Hudson Taylor: Heart for the Lost

In 1861, J. Hudson Taylor (1832-1905) contracted a serious illness, forcing him to leave behind a fledging church of 21 believers in Ningpo, China, and return to England in hope of recovery. He had been laboring in the mission field for eight years, pressing beyond the coastal cities into the heart of China. Handing out gospel tracts and Chinese Bibles in village after village, he had witnessed firsthand the countless millions without a gospel witness. It was heartbreaking to have to leave.

The lost souls of inland China plagued Hudson’s conscience while he was home recovering in England: “The feeling of blood guiltiness became more and more intense…every day tens of thousands were passing away to Christless graves! Perishing China so filled my heart and mind that there was no rest by day, and little sleep by night till health broke down.” He prayed for China. He poured his labors into revision of the Chinese New Testament. Still, his soul could not find rest.

In June 1865, Hudson’s health had improved, and he was invited to Sunday worship in Brighton by friend George Pearse. The experience left him utterly broken:

“Unable to bear the sight of a congregation of a thousand or more Christian people rejoicing in their own security, while millions were perishing for lack of knowledge, I wandered out on the sands alone, in great spiritual pain; and there the Lord conquered my unbelief, and I surrendered myself to God for this service.”

It was that Sunday afternoon on a sandy beach on the South coast of England that Hudson, age 33, was moved to start the China Inland Mission.

That same year, he poured all of his prayerful conviction into China: Its Spiritual Need and Claims, a book meant to stir the hearts of his countrymen to go, to send, and to give. He filled it with statistics about the overwhelming lostness in China. He made constant comparisons to the size and populations of British and Europe countries seeking by any means to make the urgent gospel need relevant to comfortable Englishmen.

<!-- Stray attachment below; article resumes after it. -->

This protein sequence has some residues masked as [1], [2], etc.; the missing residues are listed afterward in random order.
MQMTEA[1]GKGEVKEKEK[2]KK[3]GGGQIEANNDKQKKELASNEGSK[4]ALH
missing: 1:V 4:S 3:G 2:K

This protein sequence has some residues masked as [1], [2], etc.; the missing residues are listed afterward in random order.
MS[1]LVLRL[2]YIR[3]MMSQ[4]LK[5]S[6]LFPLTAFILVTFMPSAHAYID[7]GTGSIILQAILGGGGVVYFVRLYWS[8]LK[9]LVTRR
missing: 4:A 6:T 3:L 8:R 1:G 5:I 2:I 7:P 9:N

His China Inland Mission would target the eleven Chinese provinces “containing together 197.5 millions of our fellow-creatures, for whose good no one Protestant missionary is labouring. No one is unfurling among them the standard of the cross! No one is pointing them to the great Sin-Bearer!” Describing these provinces one by one, each section ended with two words in all caps: NO MISSIONARY.

Pleading with whoever will listen, he writes: “Dear reader, is it not your duty to carry the gospel to these perishing ones?”

Taylor then recounts a heartbreaking personal illustration that happened in 1856, while he was journeying from Shanghai to the city of Sung-kiang-fu:

“In the afternoon of the second day its walls loomed in sight, and I spoke of going ashore to preach the gospel. In the same boat was a Chinaman as passenger, who had been in England; and who, when there, went by the name of Peter. He had heard the gospel, but had not experienced its saving power. I had been speaking to him on the preceding evening about his soul’s salvation, and he had been moved to tears. I was pleased, therefore, when he asked to be allowed to accompany me, and to hear me preach…